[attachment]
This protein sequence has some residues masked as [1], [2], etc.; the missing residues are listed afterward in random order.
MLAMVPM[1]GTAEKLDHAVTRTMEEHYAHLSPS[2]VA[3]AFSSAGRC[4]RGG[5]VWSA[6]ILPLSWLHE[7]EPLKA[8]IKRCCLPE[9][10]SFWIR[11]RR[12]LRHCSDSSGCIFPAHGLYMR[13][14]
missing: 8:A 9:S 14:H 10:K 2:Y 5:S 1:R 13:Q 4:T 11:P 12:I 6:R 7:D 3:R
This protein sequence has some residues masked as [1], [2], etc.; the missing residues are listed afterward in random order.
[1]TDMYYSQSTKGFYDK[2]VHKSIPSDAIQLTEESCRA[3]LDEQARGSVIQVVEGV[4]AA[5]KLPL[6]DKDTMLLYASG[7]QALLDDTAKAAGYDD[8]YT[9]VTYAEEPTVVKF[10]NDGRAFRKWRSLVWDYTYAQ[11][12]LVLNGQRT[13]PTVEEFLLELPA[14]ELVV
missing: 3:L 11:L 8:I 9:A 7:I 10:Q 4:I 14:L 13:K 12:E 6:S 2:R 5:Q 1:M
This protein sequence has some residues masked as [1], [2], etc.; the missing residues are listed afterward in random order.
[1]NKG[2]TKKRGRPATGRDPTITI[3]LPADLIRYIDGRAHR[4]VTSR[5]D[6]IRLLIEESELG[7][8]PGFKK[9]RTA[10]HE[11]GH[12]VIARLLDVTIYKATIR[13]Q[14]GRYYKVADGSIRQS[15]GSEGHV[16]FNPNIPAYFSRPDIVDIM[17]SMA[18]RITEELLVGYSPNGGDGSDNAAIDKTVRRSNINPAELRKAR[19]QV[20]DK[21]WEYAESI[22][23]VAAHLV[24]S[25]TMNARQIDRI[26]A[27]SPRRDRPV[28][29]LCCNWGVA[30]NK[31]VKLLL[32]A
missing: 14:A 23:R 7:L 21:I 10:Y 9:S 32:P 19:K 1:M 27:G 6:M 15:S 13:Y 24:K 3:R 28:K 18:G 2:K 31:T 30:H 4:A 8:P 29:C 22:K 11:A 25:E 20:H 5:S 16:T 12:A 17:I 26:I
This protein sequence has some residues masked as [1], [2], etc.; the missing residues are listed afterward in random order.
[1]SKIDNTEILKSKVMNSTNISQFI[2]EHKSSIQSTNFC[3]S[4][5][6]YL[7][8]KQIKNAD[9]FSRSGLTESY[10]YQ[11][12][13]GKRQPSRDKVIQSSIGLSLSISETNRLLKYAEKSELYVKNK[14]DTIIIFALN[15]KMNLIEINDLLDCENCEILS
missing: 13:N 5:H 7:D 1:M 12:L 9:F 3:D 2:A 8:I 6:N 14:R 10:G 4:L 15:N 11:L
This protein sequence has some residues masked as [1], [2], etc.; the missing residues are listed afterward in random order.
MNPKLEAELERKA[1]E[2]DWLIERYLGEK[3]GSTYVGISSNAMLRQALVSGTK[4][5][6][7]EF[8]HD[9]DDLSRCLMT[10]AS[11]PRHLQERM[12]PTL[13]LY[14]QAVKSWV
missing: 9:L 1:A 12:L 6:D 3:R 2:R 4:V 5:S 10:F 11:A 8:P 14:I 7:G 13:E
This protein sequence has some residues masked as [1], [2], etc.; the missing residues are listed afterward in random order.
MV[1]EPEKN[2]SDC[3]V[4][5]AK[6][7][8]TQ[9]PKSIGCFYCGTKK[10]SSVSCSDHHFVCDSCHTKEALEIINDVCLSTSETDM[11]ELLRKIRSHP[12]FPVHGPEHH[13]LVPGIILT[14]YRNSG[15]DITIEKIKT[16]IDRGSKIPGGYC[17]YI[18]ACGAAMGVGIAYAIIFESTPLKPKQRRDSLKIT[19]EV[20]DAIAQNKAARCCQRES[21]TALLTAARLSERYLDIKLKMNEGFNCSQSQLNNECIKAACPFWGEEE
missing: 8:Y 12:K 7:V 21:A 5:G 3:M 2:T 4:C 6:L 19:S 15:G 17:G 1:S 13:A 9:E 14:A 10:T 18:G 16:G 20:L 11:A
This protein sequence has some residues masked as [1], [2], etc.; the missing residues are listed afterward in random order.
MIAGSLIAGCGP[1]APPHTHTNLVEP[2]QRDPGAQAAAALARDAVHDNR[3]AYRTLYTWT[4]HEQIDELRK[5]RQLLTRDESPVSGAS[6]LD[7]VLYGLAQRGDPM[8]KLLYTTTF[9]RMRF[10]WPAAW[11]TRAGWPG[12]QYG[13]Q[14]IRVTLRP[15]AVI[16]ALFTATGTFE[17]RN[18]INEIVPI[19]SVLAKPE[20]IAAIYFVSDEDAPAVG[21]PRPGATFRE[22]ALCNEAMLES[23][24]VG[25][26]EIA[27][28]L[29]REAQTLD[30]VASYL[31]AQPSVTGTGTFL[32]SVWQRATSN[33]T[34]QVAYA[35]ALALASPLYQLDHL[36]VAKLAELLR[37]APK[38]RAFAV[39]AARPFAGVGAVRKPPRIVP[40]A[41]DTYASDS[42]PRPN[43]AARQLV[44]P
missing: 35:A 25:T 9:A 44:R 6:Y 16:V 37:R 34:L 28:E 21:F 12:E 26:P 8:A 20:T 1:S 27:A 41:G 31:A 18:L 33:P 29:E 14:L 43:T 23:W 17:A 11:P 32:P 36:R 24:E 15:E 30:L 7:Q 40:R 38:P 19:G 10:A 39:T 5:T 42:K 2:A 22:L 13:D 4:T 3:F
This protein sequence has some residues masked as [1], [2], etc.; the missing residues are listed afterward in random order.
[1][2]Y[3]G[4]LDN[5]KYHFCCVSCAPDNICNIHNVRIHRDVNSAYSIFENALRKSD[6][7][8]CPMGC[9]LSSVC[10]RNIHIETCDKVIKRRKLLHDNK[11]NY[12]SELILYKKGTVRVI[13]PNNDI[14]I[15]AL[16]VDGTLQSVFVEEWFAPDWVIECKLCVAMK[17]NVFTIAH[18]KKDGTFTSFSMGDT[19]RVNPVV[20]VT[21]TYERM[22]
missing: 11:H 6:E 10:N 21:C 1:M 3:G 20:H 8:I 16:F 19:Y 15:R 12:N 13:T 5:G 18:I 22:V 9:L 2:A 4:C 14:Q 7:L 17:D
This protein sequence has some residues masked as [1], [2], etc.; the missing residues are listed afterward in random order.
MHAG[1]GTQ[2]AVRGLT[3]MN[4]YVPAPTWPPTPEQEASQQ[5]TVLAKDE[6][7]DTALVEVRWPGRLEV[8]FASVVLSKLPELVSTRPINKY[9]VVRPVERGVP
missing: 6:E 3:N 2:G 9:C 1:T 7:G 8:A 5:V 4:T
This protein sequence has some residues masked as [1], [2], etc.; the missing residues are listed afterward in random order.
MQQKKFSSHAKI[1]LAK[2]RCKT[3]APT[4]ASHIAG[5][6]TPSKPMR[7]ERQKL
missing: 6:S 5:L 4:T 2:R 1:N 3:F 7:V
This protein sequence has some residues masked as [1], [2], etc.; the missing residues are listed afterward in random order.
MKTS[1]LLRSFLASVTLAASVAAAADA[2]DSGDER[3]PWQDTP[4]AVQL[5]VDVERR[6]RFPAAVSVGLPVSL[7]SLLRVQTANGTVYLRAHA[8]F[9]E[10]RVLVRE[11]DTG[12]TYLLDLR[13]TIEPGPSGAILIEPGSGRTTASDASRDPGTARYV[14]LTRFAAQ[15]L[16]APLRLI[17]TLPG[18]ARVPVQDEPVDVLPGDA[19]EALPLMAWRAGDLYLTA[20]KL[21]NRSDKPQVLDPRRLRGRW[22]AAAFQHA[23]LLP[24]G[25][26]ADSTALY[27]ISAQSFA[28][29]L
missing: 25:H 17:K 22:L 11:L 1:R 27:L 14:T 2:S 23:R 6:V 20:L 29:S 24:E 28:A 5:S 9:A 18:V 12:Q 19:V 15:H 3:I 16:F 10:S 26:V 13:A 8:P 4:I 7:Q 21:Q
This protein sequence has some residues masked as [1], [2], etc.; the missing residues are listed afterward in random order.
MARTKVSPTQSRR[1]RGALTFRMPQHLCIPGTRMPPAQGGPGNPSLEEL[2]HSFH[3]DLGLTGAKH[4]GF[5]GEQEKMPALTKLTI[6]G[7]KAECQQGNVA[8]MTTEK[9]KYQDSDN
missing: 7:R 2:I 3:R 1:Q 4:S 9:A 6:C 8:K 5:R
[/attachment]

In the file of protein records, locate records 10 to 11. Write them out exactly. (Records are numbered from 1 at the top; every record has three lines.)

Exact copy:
This protein sequence has some residues masked as [1], [2], etc.; the missing residues are listed afterward in random order.
MQQKKFSSHAKI[1]LAK[2]RCKT[3]APT[4]ASHIAG[5][6]TPSKPMR[7]ERQKL
missing: 6:S 5:L 4:T 2:R 1:N 3:F 7:V
This protein sequence has some residues masked as [1], [2], etc.; the missing residues are listed afterward in random order.
MKTS[1]LLRSFLASVTLAASVAAAADA[2]DSGDER[3]PWQDTP[4]AVQL[5]VDVERR[6]RFPAAVSVGLPVSL[7]SLLRVQTANGTVYLRAHA[8]F[9]E[10]RVLVRE[11]DTG[12]TYLLDLR[13]TIEPGPSGAILIEPGSGRTTASDASRDPGTARYV[14]LTRFAAQ[15]L[16]APLRLI[17]TLPG[18]ARVPVQDEPVDVLPGDA[19]EALPLMAWRAGDLYLTA[20]KL[21]NRSDKPQVLDPRRLRGRW[22]AAAFQHA[23]LLP[24]G[25][26]ADSTALY[27]ISAQSFA[28][29]L
missing: 25:H 17:K 22:L 11:L 1:R 27:L 14:T 2:S 23:R 6:V 20:L 29:S 24:E 28:A 5:S 9:A 18:V 12:Q 19:V 15:H 3:I 16:F 10:S 26:V 13:A 8:P 4:I 7:Q 21:Q